They will say, the problem isn't mercy and compassion. The problem is that we have been TOO merciful and TOO compassionate and TOO lenient. We need more laws. More punishment.

What's amusing to me is how it's not merely the leaders doling out chastisement and shame. Ordinary people love to do it in some of the most harsh and cruel ways.

You only need to read some of the comment threads on my posts on Facebook to see it first hand. It's like they are looking for a fight and to cast judgement. I think about cleaning them up. I am trying to be an island of kindness and compassion and people invariably come to the party to let us all know that there are terrible, unforgivable people.

What amuses me is that I haven't even gotten to the truly difficult people. I haven't even begun talking about the truly difficult people that will test our ability to find compassion and forgiveness. So far I've just discussed homeless people and those plagued with addiction. They should be the easy ones for whom to find compassion and empathy.

The thought seems to be we must carefully meter out our compassion. Like it's a pie or something. "If I give love and compassion and understanding to this person then I'll be fresh out of love and compassion and understanding for someone who truly deserves my love."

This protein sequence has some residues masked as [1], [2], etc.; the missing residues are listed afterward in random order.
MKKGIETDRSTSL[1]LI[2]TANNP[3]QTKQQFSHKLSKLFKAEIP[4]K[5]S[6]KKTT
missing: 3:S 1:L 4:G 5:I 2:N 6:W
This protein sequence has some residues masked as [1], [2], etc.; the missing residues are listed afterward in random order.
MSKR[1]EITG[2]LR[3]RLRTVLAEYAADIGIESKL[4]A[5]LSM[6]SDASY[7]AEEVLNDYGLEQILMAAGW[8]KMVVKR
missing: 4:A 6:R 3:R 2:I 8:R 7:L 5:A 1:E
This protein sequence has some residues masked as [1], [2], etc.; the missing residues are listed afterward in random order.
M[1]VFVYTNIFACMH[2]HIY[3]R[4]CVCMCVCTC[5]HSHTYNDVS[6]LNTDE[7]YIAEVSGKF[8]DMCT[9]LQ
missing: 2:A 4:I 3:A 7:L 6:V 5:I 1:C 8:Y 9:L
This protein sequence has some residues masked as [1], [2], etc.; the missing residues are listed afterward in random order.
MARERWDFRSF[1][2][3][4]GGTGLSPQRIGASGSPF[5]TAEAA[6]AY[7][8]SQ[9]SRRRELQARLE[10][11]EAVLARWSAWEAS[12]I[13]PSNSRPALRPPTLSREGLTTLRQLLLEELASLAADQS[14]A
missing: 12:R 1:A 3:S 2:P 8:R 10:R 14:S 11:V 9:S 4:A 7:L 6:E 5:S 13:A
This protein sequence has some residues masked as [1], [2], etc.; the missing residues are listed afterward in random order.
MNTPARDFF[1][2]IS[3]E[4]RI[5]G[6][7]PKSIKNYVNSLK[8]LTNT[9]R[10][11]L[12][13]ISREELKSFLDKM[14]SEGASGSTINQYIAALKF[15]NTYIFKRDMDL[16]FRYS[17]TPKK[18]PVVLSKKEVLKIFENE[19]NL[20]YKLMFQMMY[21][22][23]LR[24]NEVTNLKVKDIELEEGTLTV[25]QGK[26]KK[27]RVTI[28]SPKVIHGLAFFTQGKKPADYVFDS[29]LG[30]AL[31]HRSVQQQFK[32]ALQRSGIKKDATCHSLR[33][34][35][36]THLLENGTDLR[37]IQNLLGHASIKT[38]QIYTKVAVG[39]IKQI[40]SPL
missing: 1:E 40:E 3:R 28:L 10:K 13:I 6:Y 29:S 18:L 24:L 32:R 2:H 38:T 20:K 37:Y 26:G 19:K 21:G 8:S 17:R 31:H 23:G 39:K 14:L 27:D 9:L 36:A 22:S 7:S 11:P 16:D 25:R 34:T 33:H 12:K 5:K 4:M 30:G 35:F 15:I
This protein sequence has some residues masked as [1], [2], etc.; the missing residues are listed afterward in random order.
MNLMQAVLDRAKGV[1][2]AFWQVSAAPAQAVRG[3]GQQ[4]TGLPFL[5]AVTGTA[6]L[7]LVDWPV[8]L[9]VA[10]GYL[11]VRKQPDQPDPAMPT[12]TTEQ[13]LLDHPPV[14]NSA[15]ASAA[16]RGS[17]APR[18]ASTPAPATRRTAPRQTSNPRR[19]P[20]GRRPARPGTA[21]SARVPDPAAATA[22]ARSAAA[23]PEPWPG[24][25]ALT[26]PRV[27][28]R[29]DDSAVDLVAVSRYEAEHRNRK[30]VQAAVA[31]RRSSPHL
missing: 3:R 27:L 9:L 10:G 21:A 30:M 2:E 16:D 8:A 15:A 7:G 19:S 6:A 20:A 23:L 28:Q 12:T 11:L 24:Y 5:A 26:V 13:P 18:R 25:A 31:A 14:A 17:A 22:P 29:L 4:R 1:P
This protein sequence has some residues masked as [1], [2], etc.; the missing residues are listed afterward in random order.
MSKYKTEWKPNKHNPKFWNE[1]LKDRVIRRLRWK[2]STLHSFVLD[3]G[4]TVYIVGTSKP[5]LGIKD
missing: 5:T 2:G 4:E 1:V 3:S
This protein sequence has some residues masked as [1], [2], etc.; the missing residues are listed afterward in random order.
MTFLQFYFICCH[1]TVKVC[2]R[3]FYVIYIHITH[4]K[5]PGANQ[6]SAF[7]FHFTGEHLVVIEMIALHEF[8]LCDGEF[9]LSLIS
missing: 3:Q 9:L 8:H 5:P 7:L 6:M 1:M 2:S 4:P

Let me be clear. The people I'm talking about are a very small percentage of people I encounter. (Although, they are probably the majority of society.) The VAST majority of you are so wonderful and kind and beautiful. You are enlightened and on a path that transcends common societal morality.

Because, you see, the people who judge and cast aspersions are getting it right from the top. The people in charge are standing right behind them with every hateful, angry judgement.

Society hates the homeless and the drug addicted.

Incarceration, Substance Abuse, and Addiction | The Center for Prisoner Health and Human Rights

In 1980 there were 40,900 people incarcerated for drug offenses; by 2013, this number increased to 489,000.